* * * * *

It was he who suggested his brother as a possible delegate to the national convention from that part of the state, and the members were glad to quit of the responsibility. When William Myers left for the East it was as an instructed delegate, but he cast his vote for General Firemont - "The Pathfinder."

Levi Myers, who now is a resident of Portland, passed through Chicago yesterday in a visit to his brother in New Boston. He himself is 77 years of age and, although he suffered painful injuries some ten years ago in a railroad accident, is mentally as forceful as he ever has been.

His memory of the early struggles which attended the birth of the party is unclouded, and he talked with charming freedom and fullness of the influences which played upon the men who were shaping public opinion in the days that immediately preceded the war.

In physical aspect Mr. Myer's suggests a title the circuit riding preacher of the pioneer days. He is tall and lean and a little bent, but he walks firmly, and there is nothing of the infirmity of age in his sharp, neat, clean enunciation.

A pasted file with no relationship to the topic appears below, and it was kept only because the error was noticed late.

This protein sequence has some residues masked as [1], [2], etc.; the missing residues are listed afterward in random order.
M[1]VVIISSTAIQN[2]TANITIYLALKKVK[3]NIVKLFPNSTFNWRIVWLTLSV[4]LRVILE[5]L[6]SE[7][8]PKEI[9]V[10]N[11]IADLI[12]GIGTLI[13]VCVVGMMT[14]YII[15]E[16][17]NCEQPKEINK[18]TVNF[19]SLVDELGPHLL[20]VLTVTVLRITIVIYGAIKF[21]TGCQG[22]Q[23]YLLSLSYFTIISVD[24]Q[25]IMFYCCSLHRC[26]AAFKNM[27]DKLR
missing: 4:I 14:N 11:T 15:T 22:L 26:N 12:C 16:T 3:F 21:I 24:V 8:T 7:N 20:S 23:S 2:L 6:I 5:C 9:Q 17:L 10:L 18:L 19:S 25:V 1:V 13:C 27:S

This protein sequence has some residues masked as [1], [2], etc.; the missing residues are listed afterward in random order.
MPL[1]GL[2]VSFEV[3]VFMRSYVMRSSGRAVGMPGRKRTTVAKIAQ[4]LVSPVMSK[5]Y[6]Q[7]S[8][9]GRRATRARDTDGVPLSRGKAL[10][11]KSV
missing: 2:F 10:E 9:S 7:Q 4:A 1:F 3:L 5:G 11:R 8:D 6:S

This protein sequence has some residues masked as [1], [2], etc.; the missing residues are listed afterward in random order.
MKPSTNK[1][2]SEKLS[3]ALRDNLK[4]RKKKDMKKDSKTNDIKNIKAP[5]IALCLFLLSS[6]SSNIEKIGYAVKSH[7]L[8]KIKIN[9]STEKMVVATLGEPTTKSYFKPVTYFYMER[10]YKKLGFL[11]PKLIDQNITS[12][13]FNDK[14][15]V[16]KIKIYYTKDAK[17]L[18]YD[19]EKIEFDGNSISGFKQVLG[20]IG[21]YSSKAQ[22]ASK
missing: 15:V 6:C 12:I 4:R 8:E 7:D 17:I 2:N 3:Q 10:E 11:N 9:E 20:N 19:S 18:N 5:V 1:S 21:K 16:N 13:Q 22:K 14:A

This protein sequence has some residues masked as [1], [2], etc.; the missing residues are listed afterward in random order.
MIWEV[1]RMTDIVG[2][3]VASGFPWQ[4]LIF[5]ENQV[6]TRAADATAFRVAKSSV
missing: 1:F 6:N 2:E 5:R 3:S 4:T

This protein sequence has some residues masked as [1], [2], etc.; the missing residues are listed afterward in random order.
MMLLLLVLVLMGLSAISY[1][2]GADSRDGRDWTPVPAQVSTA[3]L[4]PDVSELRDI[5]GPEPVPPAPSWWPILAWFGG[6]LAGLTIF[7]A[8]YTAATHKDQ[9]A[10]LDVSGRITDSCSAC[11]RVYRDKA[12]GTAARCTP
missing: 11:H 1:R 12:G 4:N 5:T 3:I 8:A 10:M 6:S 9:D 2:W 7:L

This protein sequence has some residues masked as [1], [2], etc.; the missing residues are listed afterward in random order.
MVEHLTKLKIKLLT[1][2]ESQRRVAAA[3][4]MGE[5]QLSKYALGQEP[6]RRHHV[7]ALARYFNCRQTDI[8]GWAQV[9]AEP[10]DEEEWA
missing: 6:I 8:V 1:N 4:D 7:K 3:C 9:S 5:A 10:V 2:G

* * * * *

"It would be difficult for a man living in this day to understand the opprobrium which attached to being a Republican in these first formative years." he said yesterday. "Enough emphasis has not been placed, I think, by historians generally upon the moral courage which was implies in 1856 by adherence to Republican politics, ill-defined as they then were. It is not too much to say that a Republican was esteemed but little better than a horse thief in some parts of the state."

"So much praise has been bestowed upon these men who emerged later as leaders that many of the men who worked in the background have been forgotten. I would say that not one man in two hundred in Illinois was a Republican at the time of the first convention party."

"I remember as if it were yesterday that state convention at Bloominton. One of the figures which stands out in my memory most sharply was that of 'Long John' Wentworth of Chicago. Physically he was a giant, and he threw the great weight of his personal influence on the side of abolition. He was a tower of strength in the early courells of the party."